The original book, titled Hawaiian Surfboards, is rare and valuable (estimated value is 5,000 dollars) and was reproduced in 1983 as Hawaiian Surfriders 1935. This book is touted as the first book ever published about surfing, and the best part about Joel’s copy-it’s signed by the author himself, the legendary Tom Blake. Joel handles the book with the utmost care and cradles it like a newborn. Hawaiian Surfriders 1935 is illustrated with black and white photographs taken mainly by Blake himself and is highlighted with an intro by Duke Kahanamoku.

It’s no wonder Joel treasures this book so much-Tom Blake is widely respected as the father of surfing, second only to Duke. And to have the signature of the man himself is to a lover of surfing what an autographed Mickey Mantle baseball card is to a baseball fan.

Usually people read a book, then loan it out so others can enjoy. But judging by the way Joel holds this baby, no one will be borrowing it anytime soon.-C.C.

oriented specialty event in which 10,000 dollars goes to the surfer who can pull the most futuristic turn. Despite a couple of awesome late drops and a roundhouse cutty that seemed to take three minutes to complete, he was never really in the running. “I’d just come home from a big trip, and I wasn’t really interested in traveling with boards to the contest,” he explains. “So I just rolled up my surf mat like a towel, put it in my backpack, and jumped on the plane. Obviously I wasn’t going to win the contest, but I had a good time.”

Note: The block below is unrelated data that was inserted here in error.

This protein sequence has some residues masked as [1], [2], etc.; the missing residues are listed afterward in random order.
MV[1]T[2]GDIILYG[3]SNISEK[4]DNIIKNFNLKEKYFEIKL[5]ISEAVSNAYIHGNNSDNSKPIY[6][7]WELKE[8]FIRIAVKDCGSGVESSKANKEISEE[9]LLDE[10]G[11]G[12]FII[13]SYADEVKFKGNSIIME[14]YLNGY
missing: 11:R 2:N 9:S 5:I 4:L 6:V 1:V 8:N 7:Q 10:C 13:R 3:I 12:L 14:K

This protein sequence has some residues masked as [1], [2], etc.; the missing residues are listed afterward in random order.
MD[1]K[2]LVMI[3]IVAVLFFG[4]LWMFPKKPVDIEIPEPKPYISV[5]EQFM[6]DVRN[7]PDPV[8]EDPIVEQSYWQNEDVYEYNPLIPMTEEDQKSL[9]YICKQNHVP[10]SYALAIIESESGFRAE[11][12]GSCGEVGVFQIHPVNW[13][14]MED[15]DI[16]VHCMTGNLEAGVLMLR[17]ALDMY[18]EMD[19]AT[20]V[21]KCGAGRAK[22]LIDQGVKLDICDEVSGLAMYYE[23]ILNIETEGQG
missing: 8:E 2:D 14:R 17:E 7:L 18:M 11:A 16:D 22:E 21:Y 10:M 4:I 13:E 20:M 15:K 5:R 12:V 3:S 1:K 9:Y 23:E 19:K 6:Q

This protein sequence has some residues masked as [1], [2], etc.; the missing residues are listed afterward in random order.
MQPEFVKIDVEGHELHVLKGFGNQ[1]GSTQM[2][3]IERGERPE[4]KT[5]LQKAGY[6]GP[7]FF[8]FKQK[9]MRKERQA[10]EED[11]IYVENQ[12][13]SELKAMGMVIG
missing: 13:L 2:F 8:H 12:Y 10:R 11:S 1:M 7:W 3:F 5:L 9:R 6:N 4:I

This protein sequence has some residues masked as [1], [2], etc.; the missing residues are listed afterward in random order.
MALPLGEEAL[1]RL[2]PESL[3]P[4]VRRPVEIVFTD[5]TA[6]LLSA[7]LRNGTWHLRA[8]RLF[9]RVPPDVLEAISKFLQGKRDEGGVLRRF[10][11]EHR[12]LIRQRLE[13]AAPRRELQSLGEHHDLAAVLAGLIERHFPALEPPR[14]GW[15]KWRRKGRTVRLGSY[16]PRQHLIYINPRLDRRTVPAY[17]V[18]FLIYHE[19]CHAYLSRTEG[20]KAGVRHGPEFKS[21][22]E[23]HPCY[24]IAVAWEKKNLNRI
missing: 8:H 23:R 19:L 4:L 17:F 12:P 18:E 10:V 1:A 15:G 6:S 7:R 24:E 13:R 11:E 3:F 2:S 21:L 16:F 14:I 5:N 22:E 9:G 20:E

Indeed, the surf mat may seem a little outdated in terms of high performance, but Rasta believes they do have some advantages: “It’s all about the speed, the path of absolute least resistance. You find the perfect fall line of the wave. Being so close to the water in that zone feels amazing. The more air you let out of them the faster they go, but the harder they are to paddle, so you need to find the right medium. I’ve ridden them in surf up to six foot, and they just get faster and faster.”

Sure, you can get the things moving, but at the end of the day it’s the fun factor that counts most. “There’s nothing serious about surf mats,” says Rasta. “You look like such a fool, but you just feel unreal riding ’em. Even people who see you paddle out on one start smiling. Surf mats lighten the mood of any surf you’re out in. Also my girlfriend Hannah loves them. We get out there and share waves and do crisscrosses and have the best time, so that makes them even more enjoyable.” A man, a woman, the waves, and a surf mat-now surely that’s a world we’d all like to possess.-Blako

Tudor Looks Back To 1935

Tom Blake inspires Joel’s new reality.

Joel Tudor has a lot of possessions near him that are priceless-vintage longboards from the world’s most sought-after shapers like Skip Frye and Ben Aipa, works of art from modern masters such as Thomas Campbell and Barry McGee, and a book that is more dear to his heart than anything else. “I saw an old friend at a museum and we got to talking,” Joel remembers. “I traded him a board he really wanted, and now I have this book that’s a treasure to me.”

The original book, titled Hawaiian Surfboards, is rare and valuable (estimated value is 5,000 dollars) and was reproduced in 1983 as Hawaiian Surfriders 1935. This book is touted as the first book ever published about surfing, and the best part about Joel’s copy-it’s signed by the author himself, the legendary Tom Blake. Joel handles the book with the utmost care and cradles it like a newborn. Hawaiian Surfriders 1935 is illustrated with black and white photographs taken mainly by Blake himself and is highlighted with an intro by Duke Kahanamoku.

It’s no wonder Joel treasures this book so much-Tom Blake is widely respected as the father of surfing, second only to Duke. And to have the signature of the man himself is to a lover of surfing what an autographed Mickey Mantle baseball card is to a baseball fan.

Usually people read a book, then loan it out so others can enjoy. But judging by the way Joel holds this baby, no one will be borrowing it anytime soon.-C.C.